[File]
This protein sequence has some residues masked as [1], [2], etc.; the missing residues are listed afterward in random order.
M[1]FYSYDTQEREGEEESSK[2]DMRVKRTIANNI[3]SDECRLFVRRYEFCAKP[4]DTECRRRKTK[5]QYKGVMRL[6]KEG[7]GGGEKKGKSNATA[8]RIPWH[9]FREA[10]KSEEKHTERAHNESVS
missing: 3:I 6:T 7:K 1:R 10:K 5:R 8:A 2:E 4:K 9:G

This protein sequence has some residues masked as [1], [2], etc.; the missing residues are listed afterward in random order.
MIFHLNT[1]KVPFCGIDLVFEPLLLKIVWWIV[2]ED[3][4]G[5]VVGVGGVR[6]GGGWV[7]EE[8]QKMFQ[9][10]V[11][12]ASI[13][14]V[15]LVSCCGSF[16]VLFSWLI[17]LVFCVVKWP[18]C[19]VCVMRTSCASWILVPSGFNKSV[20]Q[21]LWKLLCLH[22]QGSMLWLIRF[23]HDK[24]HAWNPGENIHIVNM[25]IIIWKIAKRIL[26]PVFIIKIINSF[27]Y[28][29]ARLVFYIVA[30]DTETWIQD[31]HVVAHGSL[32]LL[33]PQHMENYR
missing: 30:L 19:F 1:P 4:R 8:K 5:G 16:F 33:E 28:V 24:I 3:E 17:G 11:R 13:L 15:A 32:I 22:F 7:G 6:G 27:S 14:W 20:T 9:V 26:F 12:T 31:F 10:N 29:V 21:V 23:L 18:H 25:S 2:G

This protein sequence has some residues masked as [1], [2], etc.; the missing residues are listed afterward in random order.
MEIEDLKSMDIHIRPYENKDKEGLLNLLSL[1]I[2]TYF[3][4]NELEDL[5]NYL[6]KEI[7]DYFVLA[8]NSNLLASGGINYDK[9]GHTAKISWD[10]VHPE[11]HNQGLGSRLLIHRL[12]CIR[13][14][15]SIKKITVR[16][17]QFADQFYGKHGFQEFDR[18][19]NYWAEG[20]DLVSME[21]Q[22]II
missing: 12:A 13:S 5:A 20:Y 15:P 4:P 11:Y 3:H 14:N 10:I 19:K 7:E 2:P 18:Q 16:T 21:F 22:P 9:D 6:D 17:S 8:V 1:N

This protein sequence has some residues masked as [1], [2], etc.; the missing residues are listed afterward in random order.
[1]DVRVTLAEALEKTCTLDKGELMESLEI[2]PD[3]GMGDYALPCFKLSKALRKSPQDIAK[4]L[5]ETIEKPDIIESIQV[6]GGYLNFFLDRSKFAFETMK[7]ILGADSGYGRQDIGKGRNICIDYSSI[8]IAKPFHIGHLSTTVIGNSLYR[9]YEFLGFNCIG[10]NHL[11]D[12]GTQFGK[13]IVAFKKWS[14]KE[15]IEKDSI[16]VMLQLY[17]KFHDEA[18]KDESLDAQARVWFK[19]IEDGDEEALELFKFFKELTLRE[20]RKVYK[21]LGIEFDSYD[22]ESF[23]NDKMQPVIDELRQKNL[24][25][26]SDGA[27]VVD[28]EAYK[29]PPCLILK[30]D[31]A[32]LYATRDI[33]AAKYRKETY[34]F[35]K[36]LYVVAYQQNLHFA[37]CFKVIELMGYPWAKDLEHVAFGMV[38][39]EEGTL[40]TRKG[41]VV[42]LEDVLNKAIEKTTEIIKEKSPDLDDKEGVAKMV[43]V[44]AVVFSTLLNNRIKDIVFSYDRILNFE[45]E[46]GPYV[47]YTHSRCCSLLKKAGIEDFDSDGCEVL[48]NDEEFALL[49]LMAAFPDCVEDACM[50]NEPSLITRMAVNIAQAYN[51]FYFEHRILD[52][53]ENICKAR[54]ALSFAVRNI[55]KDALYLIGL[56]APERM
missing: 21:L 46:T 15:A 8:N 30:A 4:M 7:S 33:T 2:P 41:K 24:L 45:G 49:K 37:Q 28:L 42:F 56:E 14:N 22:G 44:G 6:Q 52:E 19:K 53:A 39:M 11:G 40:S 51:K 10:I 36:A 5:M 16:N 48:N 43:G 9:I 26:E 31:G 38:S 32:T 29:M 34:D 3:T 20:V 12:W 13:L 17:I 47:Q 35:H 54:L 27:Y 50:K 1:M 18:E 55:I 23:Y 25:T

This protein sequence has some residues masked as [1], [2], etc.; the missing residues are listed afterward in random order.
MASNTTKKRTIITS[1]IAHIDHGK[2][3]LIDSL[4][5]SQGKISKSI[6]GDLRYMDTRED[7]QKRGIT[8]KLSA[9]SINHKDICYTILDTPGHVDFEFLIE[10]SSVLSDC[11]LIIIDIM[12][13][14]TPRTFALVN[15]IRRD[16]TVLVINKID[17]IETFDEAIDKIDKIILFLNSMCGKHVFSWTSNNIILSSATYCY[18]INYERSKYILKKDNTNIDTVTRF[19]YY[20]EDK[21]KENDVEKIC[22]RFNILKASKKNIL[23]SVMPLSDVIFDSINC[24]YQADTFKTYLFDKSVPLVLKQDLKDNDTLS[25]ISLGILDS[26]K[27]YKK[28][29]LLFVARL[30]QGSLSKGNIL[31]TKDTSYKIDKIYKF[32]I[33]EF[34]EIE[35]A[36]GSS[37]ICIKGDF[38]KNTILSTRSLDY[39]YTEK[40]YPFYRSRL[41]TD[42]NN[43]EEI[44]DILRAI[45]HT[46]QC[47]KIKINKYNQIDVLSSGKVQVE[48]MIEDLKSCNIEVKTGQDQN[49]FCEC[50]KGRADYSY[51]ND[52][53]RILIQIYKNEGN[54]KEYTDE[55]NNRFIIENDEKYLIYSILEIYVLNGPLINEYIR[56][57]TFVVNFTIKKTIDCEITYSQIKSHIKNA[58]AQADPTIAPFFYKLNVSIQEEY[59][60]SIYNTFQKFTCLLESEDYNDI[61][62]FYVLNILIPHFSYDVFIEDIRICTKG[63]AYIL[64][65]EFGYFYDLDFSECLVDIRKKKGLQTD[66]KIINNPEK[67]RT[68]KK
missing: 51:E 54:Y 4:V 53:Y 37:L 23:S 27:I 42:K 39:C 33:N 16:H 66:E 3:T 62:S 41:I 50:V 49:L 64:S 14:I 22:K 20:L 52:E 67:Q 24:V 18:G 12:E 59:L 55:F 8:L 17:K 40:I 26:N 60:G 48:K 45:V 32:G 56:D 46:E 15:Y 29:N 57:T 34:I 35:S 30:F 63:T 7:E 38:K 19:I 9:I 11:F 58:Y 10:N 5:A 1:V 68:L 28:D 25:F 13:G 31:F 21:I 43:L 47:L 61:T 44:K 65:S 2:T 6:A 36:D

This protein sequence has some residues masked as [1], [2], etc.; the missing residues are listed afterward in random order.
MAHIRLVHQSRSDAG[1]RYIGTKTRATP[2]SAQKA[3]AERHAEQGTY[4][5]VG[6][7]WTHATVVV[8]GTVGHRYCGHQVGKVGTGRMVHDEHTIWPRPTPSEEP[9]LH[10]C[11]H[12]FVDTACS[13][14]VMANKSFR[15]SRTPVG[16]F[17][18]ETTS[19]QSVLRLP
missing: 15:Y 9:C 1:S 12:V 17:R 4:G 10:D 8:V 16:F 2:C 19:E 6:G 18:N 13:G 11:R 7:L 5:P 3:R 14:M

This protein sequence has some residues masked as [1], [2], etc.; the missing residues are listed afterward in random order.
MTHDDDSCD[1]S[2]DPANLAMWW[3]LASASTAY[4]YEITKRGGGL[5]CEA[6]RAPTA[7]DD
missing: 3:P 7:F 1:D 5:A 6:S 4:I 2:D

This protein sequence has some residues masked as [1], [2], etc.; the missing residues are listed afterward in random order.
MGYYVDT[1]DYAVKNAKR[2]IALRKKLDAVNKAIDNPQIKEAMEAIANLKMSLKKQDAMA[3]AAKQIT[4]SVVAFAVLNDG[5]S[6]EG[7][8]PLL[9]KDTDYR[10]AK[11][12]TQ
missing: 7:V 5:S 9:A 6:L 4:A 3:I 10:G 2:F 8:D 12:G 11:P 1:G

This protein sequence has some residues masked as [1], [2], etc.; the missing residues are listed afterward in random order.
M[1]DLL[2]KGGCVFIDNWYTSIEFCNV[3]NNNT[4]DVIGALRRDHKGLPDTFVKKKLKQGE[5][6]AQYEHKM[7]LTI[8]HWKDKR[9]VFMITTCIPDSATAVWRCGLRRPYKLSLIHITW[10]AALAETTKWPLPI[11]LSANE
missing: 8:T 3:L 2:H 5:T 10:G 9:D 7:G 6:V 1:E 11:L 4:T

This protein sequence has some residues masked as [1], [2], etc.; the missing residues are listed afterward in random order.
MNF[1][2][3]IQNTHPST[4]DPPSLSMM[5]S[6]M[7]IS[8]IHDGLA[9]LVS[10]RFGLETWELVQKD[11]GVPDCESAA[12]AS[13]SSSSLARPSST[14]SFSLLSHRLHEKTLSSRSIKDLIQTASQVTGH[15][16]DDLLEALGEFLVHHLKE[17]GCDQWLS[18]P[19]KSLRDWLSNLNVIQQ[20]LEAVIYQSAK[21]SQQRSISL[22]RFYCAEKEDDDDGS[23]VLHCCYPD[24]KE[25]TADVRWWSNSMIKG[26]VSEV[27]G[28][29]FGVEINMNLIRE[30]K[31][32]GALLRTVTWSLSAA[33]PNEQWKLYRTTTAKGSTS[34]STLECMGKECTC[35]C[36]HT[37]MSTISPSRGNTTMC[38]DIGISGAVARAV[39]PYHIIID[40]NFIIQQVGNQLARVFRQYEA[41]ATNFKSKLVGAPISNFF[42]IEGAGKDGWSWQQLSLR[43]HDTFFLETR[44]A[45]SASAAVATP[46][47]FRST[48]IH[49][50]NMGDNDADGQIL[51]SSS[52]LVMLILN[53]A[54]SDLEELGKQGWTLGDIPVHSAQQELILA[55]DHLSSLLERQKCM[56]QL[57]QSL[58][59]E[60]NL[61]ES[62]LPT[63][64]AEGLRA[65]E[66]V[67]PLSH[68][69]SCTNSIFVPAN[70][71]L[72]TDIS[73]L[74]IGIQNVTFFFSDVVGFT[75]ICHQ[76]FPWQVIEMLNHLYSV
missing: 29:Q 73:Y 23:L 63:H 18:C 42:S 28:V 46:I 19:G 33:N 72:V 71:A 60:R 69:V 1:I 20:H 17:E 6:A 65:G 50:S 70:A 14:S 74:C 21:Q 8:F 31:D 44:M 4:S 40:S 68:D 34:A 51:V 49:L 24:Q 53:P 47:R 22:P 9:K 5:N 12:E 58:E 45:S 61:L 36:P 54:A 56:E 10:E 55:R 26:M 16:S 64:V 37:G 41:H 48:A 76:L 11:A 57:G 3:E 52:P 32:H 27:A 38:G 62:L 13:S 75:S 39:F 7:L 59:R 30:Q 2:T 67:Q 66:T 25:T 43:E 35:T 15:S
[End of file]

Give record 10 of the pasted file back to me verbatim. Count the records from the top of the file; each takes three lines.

This protein sequence has some residues masked as [1], [2], etc.; the missing residues are listed afterward in random order.
MNF[1][2][3]IQNTHPST[4]DPPSLSMM[5]S[6]M[7]IS[8]IHDGLA[9]LVS[10]RFGLETWELVQKD[11]GVPDCESAA[12]AS[13]SSSSLARPSST[14]SFSLLSHRLHEKTLSSRSIKDLIQTASQVTGH[15][16]DDLLEALGEFLVHHLKE[17]GCDQWLS[18]P[19]KSLRDWLSNLNVIQQ[20]LEAVIYQSAK[21]SQQRSISL[22]RFYCAEKEDDDDGS[23]VLHCCYPD[24]KE[25]TADVRWWSNSMIKG[26]VSEV[27]G[28][29]FGVEINMNLIRE[30]K[31][32]GALLRTVTWSLSAA[33]PNEQWKLYRTTTAKGSTS[34]STLECMGKECTC[35]C[36]HT[37]MSTISPSRGNTTMC[38]DIGISGAVARAV[39]PYHIIID[40]NFIIQQVGNQLARVFRQYEA[41]ATNFKSKLVGAPISNFF[42]IEGAGKDGWSWQQLSLR[43]HDTFFLETR[44]A[45]SASAAVATP[46][47]FRST[48]IH[49][50]NMGDNDADGQIL[51]SSS[52]LVMLILN[53]A[54]SDLEELGKQGWTLGDIPVHSAQQELILA[55]DHLSSLLERQKCM[56]QL[57]QSL[58][59]E[60]NL[61]ES[62]LPT[63][64]AEGLRA[65]E[66]V[67]PLSH[68][69]SCTNSIFVPAN[70][71]L[72]TDIS[73]L[74]IGIQNVTFFFSDVVGFT[75]ICHQ[76]FPWQVIEMLNHLYSV
missing: 29:Q 73:Y 23:L 63:H 18:C 42:S 28:V 46:I 19:G 33:N 72:V 71:A 60:R 69:V 1:I 20:H 17:E 6:A 65:G 50:S 70:A 14:S 74:C 21:Q 8:F 31:D 44:M 4:S 40:S 68:D 34:A 51:V 49:L 24:Q 53:P 47:R 22:P 9:K 5:N 12:E 58:E 45:S 61:L 36:P 54:A 56:E 10:E 55:R 26:M 16:S 64:V 37:G 41:H 48:A 76:L 11:A 57:G 3:E 52:P 32:H 27:A 38:G 62:L 13:S 75:S 39:F 7:L 59:R 30:Q 2:T 67:Q 66:T 25:T 43:E 35:T 15:S